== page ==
Things To Know Before You Come
Pets on a leash are welcome in the mission grounds and along the Anza Trail all year-round, except during the two-day Fiesta which occurs during the first full weekend in December.
Never leave your animal unattended in a vehicle.
For average highs, lows, and precipitation, check out our Weather page.
In general, FIREARMS ARE PROHIBITED at Tumacácori National Historical Park.
As of February 22, 2010, federal law allowed people who can legally possess firearms under applicable federal, state, and local laws, to legally possess firearms in national parks. However, Federal law prohibits firearms in the facilities of this park. One such facillity is the visitor center through which all visitors to the park must pass to access other areas and facilities of the park. The public entrance door to the visitor center is clearly marked with a sign indicating that firearms are prohibited.
The exception to the "firearms prohibited" law are those areas of the park that are accessible only via the Juan Bautista de Anza National Historic Trail. While those areas are governed by the new federal law allowing the possession of firearms in accordance with Arizona State law, hunting or any other use of such firearms is illegal.
It is the responsibility of visitors to understand and comply with all applicable state, local, and federal firearms laws before entering this park. As a starting point, visit the Arizona Attorney General's website.
Visiting a Border Area
The three units of Tumacácori National Historical Park all lie within 20 miles of the United States / Mexico border. At the Tumacácori Mission unit, a section of the Juan Bautista de Anza National Historic Trail lies within park boundaries and extends north to Tubac Presidio State Historic Park, providing visitors with a variety of recreational opportunities including hiking, horseback riding, and wildlife watching. Visitors should be aware that drug smuggling and illegal immigration occur in this area due to the proximity to the international border.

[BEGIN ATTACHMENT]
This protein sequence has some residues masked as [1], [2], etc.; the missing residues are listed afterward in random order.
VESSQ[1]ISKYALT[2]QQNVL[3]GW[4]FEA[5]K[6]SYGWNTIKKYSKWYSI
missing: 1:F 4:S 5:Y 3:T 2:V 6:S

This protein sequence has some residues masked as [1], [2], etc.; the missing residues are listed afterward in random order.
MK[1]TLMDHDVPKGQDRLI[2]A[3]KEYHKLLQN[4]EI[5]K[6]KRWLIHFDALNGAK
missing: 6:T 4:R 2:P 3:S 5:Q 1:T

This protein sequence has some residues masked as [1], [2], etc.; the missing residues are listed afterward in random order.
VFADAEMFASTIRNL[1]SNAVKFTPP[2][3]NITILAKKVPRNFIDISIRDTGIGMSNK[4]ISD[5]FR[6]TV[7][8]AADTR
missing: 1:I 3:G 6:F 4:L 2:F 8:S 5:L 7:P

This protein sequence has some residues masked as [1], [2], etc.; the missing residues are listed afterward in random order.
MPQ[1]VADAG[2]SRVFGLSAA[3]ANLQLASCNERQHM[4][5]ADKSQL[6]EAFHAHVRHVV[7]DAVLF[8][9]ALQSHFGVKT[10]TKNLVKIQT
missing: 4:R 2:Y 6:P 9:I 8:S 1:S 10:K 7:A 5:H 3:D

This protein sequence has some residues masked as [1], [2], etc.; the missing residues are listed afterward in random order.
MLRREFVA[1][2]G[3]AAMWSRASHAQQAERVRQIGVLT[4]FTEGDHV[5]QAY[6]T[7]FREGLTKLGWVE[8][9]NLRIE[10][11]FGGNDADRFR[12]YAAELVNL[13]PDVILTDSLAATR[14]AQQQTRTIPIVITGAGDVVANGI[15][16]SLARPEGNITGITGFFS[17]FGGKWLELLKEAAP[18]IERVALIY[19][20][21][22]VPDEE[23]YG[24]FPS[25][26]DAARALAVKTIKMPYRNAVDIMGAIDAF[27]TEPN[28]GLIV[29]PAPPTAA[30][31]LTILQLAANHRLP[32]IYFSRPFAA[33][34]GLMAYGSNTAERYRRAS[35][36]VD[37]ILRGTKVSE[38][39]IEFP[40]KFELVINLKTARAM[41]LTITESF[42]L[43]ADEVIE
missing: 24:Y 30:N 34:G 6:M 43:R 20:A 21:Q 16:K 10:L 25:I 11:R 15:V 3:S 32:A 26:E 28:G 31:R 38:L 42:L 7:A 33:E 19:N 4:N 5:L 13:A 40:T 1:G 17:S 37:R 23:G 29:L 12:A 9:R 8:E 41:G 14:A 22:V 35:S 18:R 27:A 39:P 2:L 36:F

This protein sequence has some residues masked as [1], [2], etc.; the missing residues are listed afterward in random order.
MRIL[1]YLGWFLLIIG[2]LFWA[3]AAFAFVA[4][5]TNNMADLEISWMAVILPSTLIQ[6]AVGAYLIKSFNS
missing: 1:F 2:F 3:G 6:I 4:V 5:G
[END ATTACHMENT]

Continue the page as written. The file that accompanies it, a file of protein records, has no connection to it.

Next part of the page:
A few simple steps can help visitors have a safe and enjoyable experience along the Anza Trail:
It is possible that you could encounter individuals or groups who have entered the US illegally walking through the park. People in distress may ask for food, water, or other assistance. It is recommended that you do not make contact. Make note of your location. Call 911 or report it to a ranger as quickly as possible.
If you see any activity which appears to be illegal, suspicious, or out of place, do not intervene. Note your location and leave the area immediately. Call 911 or report it to a ranger as quickly as possible.
Did You Know?
The Santa Cruz River begins in the Patagonia Mountains of southern Arizona, runs south into Mexico, makes a sweeping U-turn and continues north through Sonora, Mexico and Arizona to join the Gila River and eventually the Colorado River which empties into the Gulf of California.